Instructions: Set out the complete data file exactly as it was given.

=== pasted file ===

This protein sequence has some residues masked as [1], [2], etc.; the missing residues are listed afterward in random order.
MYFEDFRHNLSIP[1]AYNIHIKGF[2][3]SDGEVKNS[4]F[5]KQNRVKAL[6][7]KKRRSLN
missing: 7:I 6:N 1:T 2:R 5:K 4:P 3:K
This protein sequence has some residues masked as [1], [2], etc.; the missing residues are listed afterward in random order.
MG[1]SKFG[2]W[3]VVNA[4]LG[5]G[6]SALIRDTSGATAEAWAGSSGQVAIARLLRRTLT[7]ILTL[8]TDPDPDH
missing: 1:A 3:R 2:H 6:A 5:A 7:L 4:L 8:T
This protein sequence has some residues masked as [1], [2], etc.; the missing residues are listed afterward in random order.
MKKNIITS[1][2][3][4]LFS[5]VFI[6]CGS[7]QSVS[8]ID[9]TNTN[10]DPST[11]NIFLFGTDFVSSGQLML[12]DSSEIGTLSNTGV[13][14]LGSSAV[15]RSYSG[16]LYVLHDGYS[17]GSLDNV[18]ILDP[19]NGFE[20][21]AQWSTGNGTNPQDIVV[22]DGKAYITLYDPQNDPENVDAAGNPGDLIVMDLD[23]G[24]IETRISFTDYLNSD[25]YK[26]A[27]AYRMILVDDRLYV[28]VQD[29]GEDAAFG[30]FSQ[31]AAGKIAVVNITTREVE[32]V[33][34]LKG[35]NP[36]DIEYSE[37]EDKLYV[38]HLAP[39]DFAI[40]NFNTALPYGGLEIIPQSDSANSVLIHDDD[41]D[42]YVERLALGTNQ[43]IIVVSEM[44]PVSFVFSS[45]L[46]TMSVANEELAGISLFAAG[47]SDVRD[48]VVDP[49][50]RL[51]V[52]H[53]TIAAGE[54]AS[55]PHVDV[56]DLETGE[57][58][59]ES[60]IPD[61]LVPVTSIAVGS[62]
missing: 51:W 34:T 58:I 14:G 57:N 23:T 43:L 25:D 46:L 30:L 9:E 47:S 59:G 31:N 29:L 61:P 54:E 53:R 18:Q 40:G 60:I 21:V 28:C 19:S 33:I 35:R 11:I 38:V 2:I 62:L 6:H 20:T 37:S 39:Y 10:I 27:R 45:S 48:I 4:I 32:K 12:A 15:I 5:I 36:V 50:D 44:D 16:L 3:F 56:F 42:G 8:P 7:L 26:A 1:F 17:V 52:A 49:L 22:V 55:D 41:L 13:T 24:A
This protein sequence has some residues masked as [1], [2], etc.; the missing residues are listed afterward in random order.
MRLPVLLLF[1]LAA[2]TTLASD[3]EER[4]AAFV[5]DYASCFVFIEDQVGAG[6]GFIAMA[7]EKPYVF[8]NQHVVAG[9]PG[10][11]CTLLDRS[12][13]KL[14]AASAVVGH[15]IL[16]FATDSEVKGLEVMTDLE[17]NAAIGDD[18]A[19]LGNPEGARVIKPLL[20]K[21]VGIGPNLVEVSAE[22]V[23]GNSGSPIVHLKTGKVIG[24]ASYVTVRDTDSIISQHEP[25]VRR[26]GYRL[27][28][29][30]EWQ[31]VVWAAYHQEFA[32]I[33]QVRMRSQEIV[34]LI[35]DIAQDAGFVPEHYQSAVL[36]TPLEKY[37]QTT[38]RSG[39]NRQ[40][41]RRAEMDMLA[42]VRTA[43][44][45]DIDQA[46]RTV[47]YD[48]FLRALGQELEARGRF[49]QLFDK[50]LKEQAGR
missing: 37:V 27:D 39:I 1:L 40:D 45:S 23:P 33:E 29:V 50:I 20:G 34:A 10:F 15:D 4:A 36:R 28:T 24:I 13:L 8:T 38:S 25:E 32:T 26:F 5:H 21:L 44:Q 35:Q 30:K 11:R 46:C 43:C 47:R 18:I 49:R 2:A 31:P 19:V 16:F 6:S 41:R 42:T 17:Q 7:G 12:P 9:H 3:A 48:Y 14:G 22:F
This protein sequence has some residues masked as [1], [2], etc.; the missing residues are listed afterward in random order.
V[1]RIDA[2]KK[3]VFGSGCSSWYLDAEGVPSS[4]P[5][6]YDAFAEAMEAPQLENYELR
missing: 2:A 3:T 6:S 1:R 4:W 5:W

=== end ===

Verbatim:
This protein sequence has some residues masked as [1], [2], etc.; the missing residues are listed afterward in random order.
MYFEDFRHNLSIP[1]AYNIHIKGF[2][3]SDGEVKNS[4]F[5]KQNRVKAL[6][7]KKRRSLN
missing: 7:I 6:N 1:T 2:R 5:K 4:P 3:K
This protein sequence has some residues masked as [1], [2], etc.; the missing residues are listed afterward in random order.
MG[1]SKFG[2]W[3]VVNA[4]LG[5]G[6]SALIRDTSGATAEAWAGSSGQVAIARLLRRTLT[7]ILTL[8]TDPDPDH
missing: 1:A 3:R 2:H 6:A 5:A 7:L 4:L 8:T
This protein sequence has some residues masked as [1], [2], etc.; the missing residues are listed afterward in random order.
MKKNIITS[1][2][3][4]LFS[5]VFI[6]CGS[7]QSVS[8]ID[9]TNTN[10]DPST[11]NIFLFGTDFVSSGQLML[12]DSSEIGTLSNTGV[13][14]LGSSAV[15]RSYSG[16]LYVLHDGYS[17]GSLDNV[18]ILDP[19]NGFE[20][21]AQWSTGNGTNPQDIVV[22]DGKAYITLYDPQNDPENVDAAGNPGDLIVMDLD[23]G[24]IETRISFTDYLNSD[25]YK[26]A[27]AYRMILVDDRLYV[28]VQD[29]GEDAAFG[30]FSQ[31]AAGKIAVVNITTREVE[32]V[33][34]LKG[35]NP[36]DIEYSE[37]EDKLYV[38]HLAP[39]DFAI[40]NFNTALPYGGLEIIPQSDSANSVLIHDDD[41]D[42]YVERLALGTNQ[43]IIVVSEM[44]PVSFVFSS[45]L[46]TMSVANEELAGISLFAAG[47]SDVRD[48]VVDP[49][50]RL[51]V[52]H[53]TIAAGE[54]AS[55]PHVDV[56]DLETGE[57][58][59]ES[60]IPD[61]LVPVTSIAVGS[62]
missing: 51:W 34:T 58:I 14:G 57:N 23:T 43:L 25:D 46:L 30:L 9:E 47:S 59:G 31:N 29:L 61:P 54:E 53:R 18:Q 40:G 60:I 21:V 28:C 19:S 33:I 35:R 11:I 38:V 2:I 62:L 6:H 20:T 37:S 39:Y 10:I 27:R 45:S 48:I 4:I 32:K 12:A 15:I 5:I 36:V 50:D 44:D 16:L 3:F 56:F 42:G 8:P 7:L 26:A 1:F 17:V 52:A 49:L 22:V 55:D 41:L 13:T 24:A
This protein sequence has some residues masked as [1], [2], etc.; the missing residues are listed afterward in random order.
MRLPVLLLF[1]LAA[2]TTLASD[3]EER[4]AAFV[5]DYASCFVFIEDQVGAG[6]GFIAMA[7]EKPYVF[8]NQHVVAG[9]PG[10][11]CTLLDRS[12][13]KL[14]AASAVVGH[15]IL[16]FATDSEVKGLEVMTDLE[17]NAAIGDD[18]A[19]LGNPEGARVIKPLL[20]K[21]VGIGPNLVEVSAE[22]V[23]GNSGSPIVHLKTGKVIG[24]ASYVTVRDTDSIISQHEP[25]VRR[26]GYRL[27][28][29][30]EWQ[31]VVWAAYHQEFA[32]I[33]QVRMRSQEIV[34]LI[35]DIAQDAGFVPEHYQSAVL[36]TPLEKY[37]QTT[38]RSG[39]NRQ[40][41]RRAEMDMLA[42]VRTA[43][44][45]DIDQA[46]RTV[47]YD[48]FLRALGQELEARGRF[49]QLFDK[50]LKEQAGR
missing: 37:V 27:D 39:I 1:L 40:D 45:S 23:P 33:E 29:V 50:I 20:G 34:A 10:F 15:D 4:A 36:R 28:T 24:I 13:L 8:T 38:S 25:E 32:T 26:F 5:H 21:L 44:Q 35:Q 30:K 11:R 46:C 43:C 47:R 18:I 49:R 2:A 31:P 19:V 16:F 6:S 41:R 42:T 17:Q 7:G 12:P 9:H 3:A 48:Y 14:G 22:F
This protein sequence has some residues masked as [1], [2], etc.; the missing residues are listed afterward in random order.
V[1]RIDA[2]KK[3]VFGSGCSSWYLDAEGVPSS[4]P[5][6]YDAFAEAMEAPQLENYELR
missing: 2:A 3:T 6:S 1:R 4:W 5:W